A dedicated Chapter XI (Part II) has been provided for extending certain welfare measures for inter-state migrant workers. Under Section 59, provisions of this Chapter are made applicable to inter-state migrant workers on the establishment in which ten or more migrant workers are employed or were employed on any day of the preceding twelve months.

Section 60 spells out facilities to be provided by the employers of inter-state migrant workers, like suitable working conditions, reporting of fatal accidents, and social security enlistment. Section 61 provides for payment of journey allowance. 

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Under Section 62, the appropriate government shall make schemes to provide

(a) option to an inter-State migrant worker for availing benefits of public distribution system either in his native State or the destination State where he is employed; and

(b) for portability of the benefits of the inter-state migrant worker working for building or other construction work out of the building and other construction cess fund in the destination State where such inter-state migrant worker is employed.

Under Section 63, the appropriate government may provide facility of toll free helpline to the inter-State migrant workers in such manner as may be prescribed by that government. Under Section 64, the appropriate government may provide for study of inter-state migrant workers in such manner as may be prescribed by that government.

Thus, close examinations of the above provisions reveal that certain provisions were added keeping in perspective issues witnessed with regards to plight of inter-state migrant workers in post-Coronavirus period. These are useful and welcome insertions. However, there are still few contentious issues that remain.


First, there is this threshold issue of establishments employing ten or more workers where Chapter XI, Part II would be applicable. Most of the inter-state migrant workers are employed in an informal manner. Terms of employment and conditions of service are purely informal. These workers are also not shown in the muster roll or employee register and thus, will not reflect in papers.

If workers’ number threshold as provided in the Code is applied, most of the inter-state migrant workers would remain invisible. Applicability should have been made universal. 

Second, an informal inter-state migrant worker might not be very familiar with online portal registration. Code provides this option of self-registration in digital platform, but it is doubtful whether inter-state migrant workers have enough digital literacy to do so on their own.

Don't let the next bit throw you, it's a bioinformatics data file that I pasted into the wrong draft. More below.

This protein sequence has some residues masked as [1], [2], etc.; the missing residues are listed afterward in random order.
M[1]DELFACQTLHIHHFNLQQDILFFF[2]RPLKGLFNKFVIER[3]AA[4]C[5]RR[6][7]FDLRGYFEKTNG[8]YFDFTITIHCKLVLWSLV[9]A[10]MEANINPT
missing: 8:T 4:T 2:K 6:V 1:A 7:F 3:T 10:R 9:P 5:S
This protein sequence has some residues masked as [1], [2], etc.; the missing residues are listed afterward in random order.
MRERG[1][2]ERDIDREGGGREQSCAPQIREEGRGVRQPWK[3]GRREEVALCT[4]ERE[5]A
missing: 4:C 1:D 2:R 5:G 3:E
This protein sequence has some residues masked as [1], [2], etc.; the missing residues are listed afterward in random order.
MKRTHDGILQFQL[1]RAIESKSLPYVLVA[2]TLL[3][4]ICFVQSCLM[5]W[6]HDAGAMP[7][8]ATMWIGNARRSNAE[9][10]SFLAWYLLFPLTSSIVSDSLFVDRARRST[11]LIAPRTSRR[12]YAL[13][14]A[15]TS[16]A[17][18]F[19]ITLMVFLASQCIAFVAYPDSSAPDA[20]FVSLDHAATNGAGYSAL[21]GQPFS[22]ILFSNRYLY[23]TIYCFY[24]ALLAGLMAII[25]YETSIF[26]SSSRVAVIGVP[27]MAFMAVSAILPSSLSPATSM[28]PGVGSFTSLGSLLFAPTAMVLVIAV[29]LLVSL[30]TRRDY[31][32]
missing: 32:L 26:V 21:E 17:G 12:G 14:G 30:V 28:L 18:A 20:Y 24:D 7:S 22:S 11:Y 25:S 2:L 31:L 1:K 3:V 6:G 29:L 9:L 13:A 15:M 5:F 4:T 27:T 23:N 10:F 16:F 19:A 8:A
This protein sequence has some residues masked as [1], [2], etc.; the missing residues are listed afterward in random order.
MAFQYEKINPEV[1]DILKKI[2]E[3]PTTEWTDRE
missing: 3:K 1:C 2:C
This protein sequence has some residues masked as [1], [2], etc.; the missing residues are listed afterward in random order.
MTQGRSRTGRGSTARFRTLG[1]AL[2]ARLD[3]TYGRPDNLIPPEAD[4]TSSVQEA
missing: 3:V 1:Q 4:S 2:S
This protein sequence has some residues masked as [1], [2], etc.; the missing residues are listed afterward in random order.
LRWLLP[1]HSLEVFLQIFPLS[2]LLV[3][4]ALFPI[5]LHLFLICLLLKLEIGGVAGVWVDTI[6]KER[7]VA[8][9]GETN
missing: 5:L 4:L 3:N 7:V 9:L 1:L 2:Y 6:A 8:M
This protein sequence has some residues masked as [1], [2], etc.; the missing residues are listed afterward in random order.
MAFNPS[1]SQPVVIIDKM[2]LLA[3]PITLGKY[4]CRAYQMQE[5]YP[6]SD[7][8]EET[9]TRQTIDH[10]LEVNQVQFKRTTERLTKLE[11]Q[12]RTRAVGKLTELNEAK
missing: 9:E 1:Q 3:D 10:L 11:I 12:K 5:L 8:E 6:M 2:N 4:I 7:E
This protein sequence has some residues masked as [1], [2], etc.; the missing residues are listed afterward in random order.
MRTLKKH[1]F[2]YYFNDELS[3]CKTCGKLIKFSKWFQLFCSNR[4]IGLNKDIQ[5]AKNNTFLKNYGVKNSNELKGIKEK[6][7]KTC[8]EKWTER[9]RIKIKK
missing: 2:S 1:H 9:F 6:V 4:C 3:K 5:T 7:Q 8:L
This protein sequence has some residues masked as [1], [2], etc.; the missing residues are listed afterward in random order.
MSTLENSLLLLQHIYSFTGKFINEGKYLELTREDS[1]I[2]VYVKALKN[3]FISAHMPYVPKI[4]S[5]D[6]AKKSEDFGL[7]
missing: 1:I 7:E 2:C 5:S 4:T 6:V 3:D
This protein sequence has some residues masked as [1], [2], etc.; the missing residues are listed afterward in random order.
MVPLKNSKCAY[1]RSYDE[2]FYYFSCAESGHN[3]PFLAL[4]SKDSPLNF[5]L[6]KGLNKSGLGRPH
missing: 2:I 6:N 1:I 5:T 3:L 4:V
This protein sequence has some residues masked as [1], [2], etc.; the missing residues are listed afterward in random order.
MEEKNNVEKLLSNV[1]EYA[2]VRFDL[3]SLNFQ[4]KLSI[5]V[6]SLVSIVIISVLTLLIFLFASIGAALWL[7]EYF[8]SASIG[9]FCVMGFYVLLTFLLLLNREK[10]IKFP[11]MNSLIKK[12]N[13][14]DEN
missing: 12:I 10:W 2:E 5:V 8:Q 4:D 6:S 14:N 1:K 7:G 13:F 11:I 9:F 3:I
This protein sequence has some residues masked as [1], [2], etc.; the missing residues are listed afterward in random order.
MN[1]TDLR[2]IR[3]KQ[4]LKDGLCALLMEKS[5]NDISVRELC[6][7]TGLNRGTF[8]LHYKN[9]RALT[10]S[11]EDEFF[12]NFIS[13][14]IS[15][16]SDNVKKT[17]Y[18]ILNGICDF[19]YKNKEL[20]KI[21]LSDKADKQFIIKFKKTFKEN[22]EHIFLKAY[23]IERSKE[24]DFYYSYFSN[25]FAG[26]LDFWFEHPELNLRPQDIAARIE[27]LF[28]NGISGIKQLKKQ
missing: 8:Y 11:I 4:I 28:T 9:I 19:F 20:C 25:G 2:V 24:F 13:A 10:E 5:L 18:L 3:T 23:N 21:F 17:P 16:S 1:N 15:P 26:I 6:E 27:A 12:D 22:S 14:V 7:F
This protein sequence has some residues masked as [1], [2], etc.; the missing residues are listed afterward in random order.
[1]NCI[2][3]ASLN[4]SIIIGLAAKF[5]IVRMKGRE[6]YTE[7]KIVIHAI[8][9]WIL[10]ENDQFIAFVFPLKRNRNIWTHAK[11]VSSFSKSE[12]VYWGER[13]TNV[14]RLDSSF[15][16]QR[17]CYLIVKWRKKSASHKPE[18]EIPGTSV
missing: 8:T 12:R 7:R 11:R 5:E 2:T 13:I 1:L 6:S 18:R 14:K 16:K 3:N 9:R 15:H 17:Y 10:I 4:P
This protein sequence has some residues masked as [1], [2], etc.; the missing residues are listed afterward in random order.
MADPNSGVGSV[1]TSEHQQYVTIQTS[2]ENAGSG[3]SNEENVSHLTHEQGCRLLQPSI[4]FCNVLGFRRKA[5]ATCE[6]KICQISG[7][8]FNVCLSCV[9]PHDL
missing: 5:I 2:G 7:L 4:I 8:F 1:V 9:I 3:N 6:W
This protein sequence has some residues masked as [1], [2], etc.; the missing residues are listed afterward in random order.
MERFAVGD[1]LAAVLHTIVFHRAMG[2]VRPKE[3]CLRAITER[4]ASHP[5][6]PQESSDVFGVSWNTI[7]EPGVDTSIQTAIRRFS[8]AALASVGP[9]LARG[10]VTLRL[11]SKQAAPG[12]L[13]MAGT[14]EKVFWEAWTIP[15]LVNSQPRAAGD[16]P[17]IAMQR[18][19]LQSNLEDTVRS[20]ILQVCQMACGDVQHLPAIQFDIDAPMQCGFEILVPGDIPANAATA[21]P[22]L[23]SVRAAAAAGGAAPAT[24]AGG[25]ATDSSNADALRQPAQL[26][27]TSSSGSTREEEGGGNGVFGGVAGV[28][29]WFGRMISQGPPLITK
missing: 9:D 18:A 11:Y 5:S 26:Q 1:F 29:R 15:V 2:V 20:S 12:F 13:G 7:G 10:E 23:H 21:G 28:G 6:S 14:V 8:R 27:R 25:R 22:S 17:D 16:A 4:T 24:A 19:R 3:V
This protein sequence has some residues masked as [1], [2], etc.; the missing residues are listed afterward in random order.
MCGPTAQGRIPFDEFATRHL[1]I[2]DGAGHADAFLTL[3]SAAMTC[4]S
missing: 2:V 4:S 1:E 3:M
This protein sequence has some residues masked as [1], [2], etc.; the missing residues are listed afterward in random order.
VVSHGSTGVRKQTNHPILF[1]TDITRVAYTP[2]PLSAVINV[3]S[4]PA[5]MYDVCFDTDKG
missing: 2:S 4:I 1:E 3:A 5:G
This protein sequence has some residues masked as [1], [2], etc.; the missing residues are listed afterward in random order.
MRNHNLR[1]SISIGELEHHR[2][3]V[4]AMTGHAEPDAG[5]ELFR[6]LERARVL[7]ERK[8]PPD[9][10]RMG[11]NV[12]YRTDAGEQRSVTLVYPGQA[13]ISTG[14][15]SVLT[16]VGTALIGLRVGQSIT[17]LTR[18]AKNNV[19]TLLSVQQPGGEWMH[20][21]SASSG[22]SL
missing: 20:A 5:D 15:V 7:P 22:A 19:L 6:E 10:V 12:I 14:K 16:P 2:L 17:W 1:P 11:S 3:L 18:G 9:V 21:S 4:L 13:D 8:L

Moreover, there is always the problem of lack of awareness among the potential beneficiaries. Even the existing labour laws provide certain benefits to informal workers in general but most of them are unaware about these provisions. Information asymmetry and digital access are assumed to be in place, but the state of labour market is quite different. 

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Third, making Aadhaar mandatory for self-registration is problematic even if it is brought under the scope of targeted delivery of financial and other subsidies. Benefits under the Code are not mere subsidies, but recognition of identities too. Informal sector workers, particularly inter-state migrant workers, are footloose workers who lack access to basic things, including paper documents, for various reasons. Availability of Aadhaar should not be taken for granted. 

Room for improvement

Overall, certain provisions with regards to inter-state migrant workers in the new OSHWC take care of present day realities that have been amply manifested by the ongoing pandemic. It is certainly an improvement over existing legislations and changes in the labour market dynamics have been appreciated too in the formulations of the Code. These are welcome changes.

However, the baggage of threshold limit with regards to applicability still remains. It would have been better if the applicability provision was made universal. Further, use of information technology is inevitable, but there is an urgent need to address problems regarding digital literacy and access.

Finally, welfare provisions should not be made conditional to availability of certain official identity. The framework can be a bit more liberal in such matters.    

Views expressed are that of the author and not necessarily that of the organisation he belongs to. 

Featured image (representational): Indian construction workers build a house | AmelieNewYork, Flickr